IMF anticipates ‘vaccine-powered’ rise in economic activity

With vaccines against Covid-19 expected to be widely available by the summer, the International Monetary Fund (IMF) is anticipating a pick-up in global economic activity later this year.

Its latest growth forecast projects that the global economy will grow by 5.5% in 2021 and 4.2% in 2022.

This year’s forecast has been lifted by 0.3 percentage points, reflecting expectations of a “vaccine-powered” pick-up in global economic activity and additional policy support in certain large economies including the United States and Japan.

The projected recovery in growth follows a “severe collapse” triggered by the spread of coronavirus in 2020. The global growth contraction for 2020 is estimated at -3.5%.

Activity levels in the US and Japan are expected to return to end-2019 levels in the second half of 2021, while in the UK and the euro area activity is expected to remain below end-2019 levels into 2022.

“The wide divergence reflects to an important extent differences across countries in behavioural and public health responses to infections, flexibility and adaptability of economic activity to low mobility, pre-existing trends, and structural rigidities entering the crisis,” the IMF explained.

The UK economy is expected to grow by 4.5% this year, followed by growth of 5.0% in 2022. The UK’s estimated 10% contraction in 2020 was the largest of the G7 group of advanced economies.

Working During a Pandemic

When there is a pandemic going on, you may want to take extra steps to keep yourself and others safe, while still allowing yourself to continue working. Whether this involves still travelling to your place of work, or working from home, will be down to the discretion of your employer, as well as the needs of the company.

Even with the pandemic, people still need a means of earning money and paying their bills. To make things easier, both companies and individuals can work together to improve the cleanliness of offices and try to make working conditions as sanitary as possible. This may be even more vital should your role also involve physically dealing with members of the public.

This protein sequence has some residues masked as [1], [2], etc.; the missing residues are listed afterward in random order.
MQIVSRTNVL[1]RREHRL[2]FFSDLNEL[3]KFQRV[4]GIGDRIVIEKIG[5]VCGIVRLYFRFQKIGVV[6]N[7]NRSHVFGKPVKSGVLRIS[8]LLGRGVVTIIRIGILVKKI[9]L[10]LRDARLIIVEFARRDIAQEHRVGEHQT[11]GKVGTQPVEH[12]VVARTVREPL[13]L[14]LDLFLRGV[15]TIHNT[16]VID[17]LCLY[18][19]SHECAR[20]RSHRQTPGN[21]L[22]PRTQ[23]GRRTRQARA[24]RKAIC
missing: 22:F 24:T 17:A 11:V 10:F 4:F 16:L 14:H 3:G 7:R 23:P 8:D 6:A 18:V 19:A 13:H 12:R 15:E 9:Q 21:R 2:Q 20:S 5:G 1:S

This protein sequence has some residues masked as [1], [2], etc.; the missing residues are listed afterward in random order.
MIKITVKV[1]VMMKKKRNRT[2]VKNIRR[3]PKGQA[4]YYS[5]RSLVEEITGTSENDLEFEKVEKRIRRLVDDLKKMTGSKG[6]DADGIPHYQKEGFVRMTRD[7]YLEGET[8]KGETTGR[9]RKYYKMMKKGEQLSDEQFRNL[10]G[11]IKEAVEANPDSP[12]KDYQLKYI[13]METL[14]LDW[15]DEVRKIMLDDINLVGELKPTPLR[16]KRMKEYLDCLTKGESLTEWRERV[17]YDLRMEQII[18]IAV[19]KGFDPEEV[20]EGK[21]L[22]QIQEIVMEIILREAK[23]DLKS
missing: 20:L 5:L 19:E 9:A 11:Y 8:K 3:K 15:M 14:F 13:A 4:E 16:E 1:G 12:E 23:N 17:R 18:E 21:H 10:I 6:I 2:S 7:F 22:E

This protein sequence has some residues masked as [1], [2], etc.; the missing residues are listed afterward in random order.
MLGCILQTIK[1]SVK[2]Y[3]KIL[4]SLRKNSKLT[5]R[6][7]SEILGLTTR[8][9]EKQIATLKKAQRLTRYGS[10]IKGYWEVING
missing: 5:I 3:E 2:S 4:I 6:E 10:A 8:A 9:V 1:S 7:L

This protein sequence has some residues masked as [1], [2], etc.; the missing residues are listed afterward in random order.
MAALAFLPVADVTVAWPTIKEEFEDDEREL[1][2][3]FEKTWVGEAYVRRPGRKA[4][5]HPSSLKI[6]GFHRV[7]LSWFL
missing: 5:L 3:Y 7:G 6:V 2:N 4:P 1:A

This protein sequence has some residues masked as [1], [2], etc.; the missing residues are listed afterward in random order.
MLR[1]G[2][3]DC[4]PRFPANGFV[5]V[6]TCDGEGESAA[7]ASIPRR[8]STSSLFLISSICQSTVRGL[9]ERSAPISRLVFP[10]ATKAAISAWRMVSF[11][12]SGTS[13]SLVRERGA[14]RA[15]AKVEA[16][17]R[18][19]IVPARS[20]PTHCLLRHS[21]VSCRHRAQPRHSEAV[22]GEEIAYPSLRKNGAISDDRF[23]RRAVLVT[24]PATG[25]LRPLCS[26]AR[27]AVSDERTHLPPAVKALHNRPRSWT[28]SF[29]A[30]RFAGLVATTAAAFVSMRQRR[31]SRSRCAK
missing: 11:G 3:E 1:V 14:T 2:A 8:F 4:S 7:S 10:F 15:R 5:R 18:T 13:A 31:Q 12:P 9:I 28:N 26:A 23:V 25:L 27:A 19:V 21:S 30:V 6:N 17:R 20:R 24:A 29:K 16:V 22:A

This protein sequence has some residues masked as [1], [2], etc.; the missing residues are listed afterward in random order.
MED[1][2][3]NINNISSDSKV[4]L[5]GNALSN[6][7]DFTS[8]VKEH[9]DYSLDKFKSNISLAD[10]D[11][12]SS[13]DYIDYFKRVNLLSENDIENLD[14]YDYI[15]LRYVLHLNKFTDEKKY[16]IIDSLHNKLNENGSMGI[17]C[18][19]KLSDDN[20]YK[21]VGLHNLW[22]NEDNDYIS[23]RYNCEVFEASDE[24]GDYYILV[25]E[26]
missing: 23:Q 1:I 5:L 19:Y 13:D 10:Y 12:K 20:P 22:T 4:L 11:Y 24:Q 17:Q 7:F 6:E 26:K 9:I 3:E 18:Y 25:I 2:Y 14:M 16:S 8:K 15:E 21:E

Staying Safe

When a pandemic like covid-19 occurs, there may be additional safety measures that you should put in place. Some of these may be mandated, while others will be advised. Regardless of your thoughts on the severity of the situation, it is best to err on the side of caution. Even the most fashion-conscious individual can use branded covid protective masks to help keep themselves and others safe. This can help to prevent the spread of germs through coughing and sneezing. Companies themselves may also wish to consider purchasing masks which hold their logo, as part of their measures to keep employees safe and also advertise who they are.

Washing Hands

While keeping your hands clean and practising good hygiene is important on any average day, it is far more imperative when there is a pandemic going on. Considering the number of surfaces and items that you and your colleagues may touch during the average eight hour working day, there is a clear risk of germ transference. By washing your hands at regular intervals, as opposed to only when you have used the toilet, ensuring that the scrubbing process is achieved for a minimum of twenty seconds, you may be able to help prevent the spread of covid, as well as other viruses and bacteria that may be present, such as the common cold.

Remote Working

One option made available to some employees throughout the pandemic is remote working. So long as it is feasible to do so, you may be allowed to work from the comfort and safety of your own home. This may require you to take company property, such as laptops, home with you.

To make remote working as easy as possible, and to avoid disruption, it can be beneficial to set up your workspace in a seldom-used room in the house. If you have a spare room or home office, this may be ideal. Getting into a good routine, much as you would when physically present at work, can also help you to stay on track with your work.